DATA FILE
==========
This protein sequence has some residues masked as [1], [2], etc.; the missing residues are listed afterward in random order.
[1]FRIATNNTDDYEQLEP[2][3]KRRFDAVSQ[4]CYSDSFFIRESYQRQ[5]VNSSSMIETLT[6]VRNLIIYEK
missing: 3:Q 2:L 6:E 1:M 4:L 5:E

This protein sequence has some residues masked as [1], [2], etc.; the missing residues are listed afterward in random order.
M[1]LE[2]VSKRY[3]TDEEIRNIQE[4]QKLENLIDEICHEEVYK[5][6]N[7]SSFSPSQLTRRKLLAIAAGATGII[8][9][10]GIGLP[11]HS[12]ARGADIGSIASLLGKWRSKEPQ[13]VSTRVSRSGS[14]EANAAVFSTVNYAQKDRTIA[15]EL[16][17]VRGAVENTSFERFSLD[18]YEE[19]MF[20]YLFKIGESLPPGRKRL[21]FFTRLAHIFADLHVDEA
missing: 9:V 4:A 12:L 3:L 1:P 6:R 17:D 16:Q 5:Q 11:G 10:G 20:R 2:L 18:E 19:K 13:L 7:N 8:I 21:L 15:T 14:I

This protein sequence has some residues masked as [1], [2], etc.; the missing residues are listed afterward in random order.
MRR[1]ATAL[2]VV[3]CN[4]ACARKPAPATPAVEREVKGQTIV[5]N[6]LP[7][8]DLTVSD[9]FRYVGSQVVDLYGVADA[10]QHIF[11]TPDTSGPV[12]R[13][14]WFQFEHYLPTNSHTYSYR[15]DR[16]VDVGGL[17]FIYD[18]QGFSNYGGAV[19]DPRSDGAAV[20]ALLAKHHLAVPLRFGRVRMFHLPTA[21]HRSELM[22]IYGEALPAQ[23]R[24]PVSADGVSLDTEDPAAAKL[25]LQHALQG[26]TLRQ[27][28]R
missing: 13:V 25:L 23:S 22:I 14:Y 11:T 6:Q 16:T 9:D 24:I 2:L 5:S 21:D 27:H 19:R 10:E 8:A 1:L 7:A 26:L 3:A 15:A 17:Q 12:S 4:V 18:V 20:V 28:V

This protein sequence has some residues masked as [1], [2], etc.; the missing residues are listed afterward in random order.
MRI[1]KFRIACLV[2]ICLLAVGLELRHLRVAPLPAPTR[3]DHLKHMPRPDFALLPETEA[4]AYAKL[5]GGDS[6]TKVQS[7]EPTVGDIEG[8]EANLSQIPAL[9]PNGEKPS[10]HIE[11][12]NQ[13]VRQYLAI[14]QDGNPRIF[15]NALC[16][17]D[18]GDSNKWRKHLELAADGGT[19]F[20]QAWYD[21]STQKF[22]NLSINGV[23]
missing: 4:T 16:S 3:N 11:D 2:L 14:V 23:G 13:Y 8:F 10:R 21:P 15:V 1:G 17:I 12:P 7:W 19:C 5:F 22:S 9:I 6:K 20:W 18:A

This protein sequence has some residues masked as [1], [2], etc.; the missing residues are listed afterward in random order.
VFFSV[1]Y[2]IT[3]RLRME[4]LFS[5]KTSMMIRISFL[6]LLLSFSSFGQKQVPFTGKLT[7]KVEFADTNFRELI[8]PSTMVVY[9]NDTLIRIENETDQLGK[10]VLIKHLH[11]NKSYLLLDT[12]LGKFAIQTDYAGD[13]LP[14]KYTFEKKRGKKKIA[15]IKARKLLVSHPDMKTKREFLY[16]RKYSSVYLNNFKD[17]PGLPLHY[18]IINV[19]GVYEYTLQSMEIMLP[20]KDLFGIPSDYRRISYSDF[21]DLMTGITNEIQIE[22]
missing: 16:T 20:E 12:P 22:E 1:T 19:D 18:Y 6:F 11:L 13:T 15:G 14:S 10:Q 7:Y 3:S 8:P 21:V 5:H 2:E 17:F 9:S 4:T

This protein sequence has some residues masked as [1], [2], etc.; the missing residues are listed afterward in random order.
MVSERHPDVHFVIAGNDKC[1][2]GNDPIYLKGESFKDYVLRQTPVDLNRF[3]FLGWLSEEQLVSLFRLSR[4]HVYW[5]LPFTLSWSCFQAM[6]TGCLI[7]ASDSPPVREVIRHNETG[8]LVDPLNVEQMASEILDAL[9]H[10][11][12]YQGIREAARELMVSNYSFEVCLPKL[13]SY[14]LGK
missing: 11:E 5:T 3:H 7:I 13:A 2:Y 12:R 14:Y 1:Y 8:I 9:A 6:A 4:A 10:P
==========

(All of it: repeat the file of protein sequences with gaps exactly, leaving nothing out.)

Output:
This protein sequence has some residues masked as [1], [2], etc.; the missing residues are listed afterward in random order.
[1]FRIATNNTDDYEQLEP[2][3]KRRFDAVSQ[4]CYSDSFFIRESYQRQ[5]VNSSSMIETLT[6]VRNLIIYEK
missing: 3:Q 2:L 6:E 1:M 4:L 5:E

This protein sequence has some residues masked as [1], [2], etc.; the missing residues are listed afterward in random order.
M[1]LE[2]VSKRY[3]TDEEIRNIQE[4]QKLENLIDEICHEEVYK[5][6]N[7]SSFSPSQLTRRKLLAIAAGATGII[8][9][10]GIGLP[11]HS[12]ARGADIGSIASLLGKWRSKEPQ[13]VSTRVSRSGS[14]EANAAVFSTVNYAQKDRTIA[15]EL[16][17]VRGAVENTSFERFSLD[18]YEE[19]MF[20]YLFKIGESLPPGRKRL[21]FFTRLAHIFADLHVDEA
missing: 9:V 4:A 12:L 3:L 1:P 6:R 17:D 16:Q 5:Q 11:G 10:G 20:R 2:L 18:E 19:K 13:L 7:N 8:I 21:L 15:T 14:I

This protein sequence has some residues masked as [1], [2], etc.; the missing residues are listed afterward in random order.
MRR[1]ATAL[2]VV[3]CN[4]ACARKPAPATPAVEREVKGQTIV[5]N[6]LP[7][8]DLTVSD[9]FRYVGSQVVDLYGVADA[10]QHIF[11]TPDTSGPV[12]R[13][14]WFQFEHYLPTNSHTYSYR[15]DR[16]VDVGGL[17]FIYD[18]QGFSNYGGAV[19]DPRSDGAAV[20]ALLAKHHLAVPLRFGRVRMFHLPTA[21]HRSELM[22]IYGEALPAQ[23]R[24]PVSADGVSLDTEDPAAAKL[25]LQHALQG[26]TLRQ[27][28]R
missing: 13:V 25:L 23:S 22:I 14:Y 11:T 6:Q 16:T 9:D 24:I 2:L 5:S 21:D 27:H 19:R 10:E 8:A 1:L 7:A 26:L 3:A 15:A 17:Q 12:S 4:V 18:V 20:V 28:V

This protein sequence has some residues masked as [1], [2], etc.; the missing residues are listed afterward in random order.
MRI[1]KFRIACLV[2]ICLLAVGLELRHLRVAPLPAPTR[3]DHLKHMPRPDFALLPETEA[4]AYAKL[5]GGDS[6]TKVQS[7]EPTVGDIEG[8]EANLSQIPAL[9]PNGEKPS[10]HIE[11][12]NQ[13]VRQYLAI[14]QDGNPRIF[15]NALC[16][17]D[18]GDSNKWRKHLELAADGGT[19]F[20]QAWYD[21]STQKF[22]NLSINGV[23]
missing: 4:T 16:S 3:N 11:D 2:L 14:V 23:G 13:Y 8:F 10:R 21:P 15:V 1:G 17:I 12:P 7:W 19:C 5:F 22:S 9:I 6:K 20:W 18:A

This protein sequence has some residues masked as [1], [2], etc.; the missing residues are listed afterward in random order.
VFFSV[1]Y[2]IT[3]RLRME[4]LFS[5]KTSMMIRISFL[6]LLLSFSSFGQKQVPFTGKLT[7]KVEFADTNFRELI[8]PSTMVVY[9]NDTLIRIENETDQLGK[10]VLIKHLH[11]NKSYLLLDT[12]LGKFAIQTDYAGD[13]LP[14]KYTFEKKRGKKKIA[15]IKARKLLVSHPDMKTKREFLY[16]RKYSSVYLNNFKD[17]PGLPLHY[18]IINV[19]GVYEYTLQSMEIMLP[20]KDLFGIPSDYRRISYSDF[21]DLMTGITNEIQIE[22]
missing: 16:T 20:E 12:P 22:E 1:T 19:D 18:Y 6:F 11:L 13:T 15:G 14:S 10:Q 7:Y 3:S 8:P 21:V 5:H 2:E 17:F 9:S 4:T

This protein sequence has some residues masked as [1], [2], etc.; the missing residues are listed afterward in random order.
MVSERHPDVHFVIAGNDKC[1][2]GNDPIYLKGESFKDYVLRQTPVDLNRF[3]FLGWLSEEQLVSLFRLSR[4]HVYW[5]LPFTLSWSCFQAM[6]TGCLI[7]ASDSPPVREVIRHNETG[8]LVDPLNVEQMASEILDAL[9]H[10][11][12]YQGIREAARELMVSNYSFEVCLPKL[13]SY[14]LGK
missing: 11:E 5:T 3:H 7:I 13:A 2:Y 12:R 14:Y 1:Y 8:I 9:A 6:A 4:A 10:P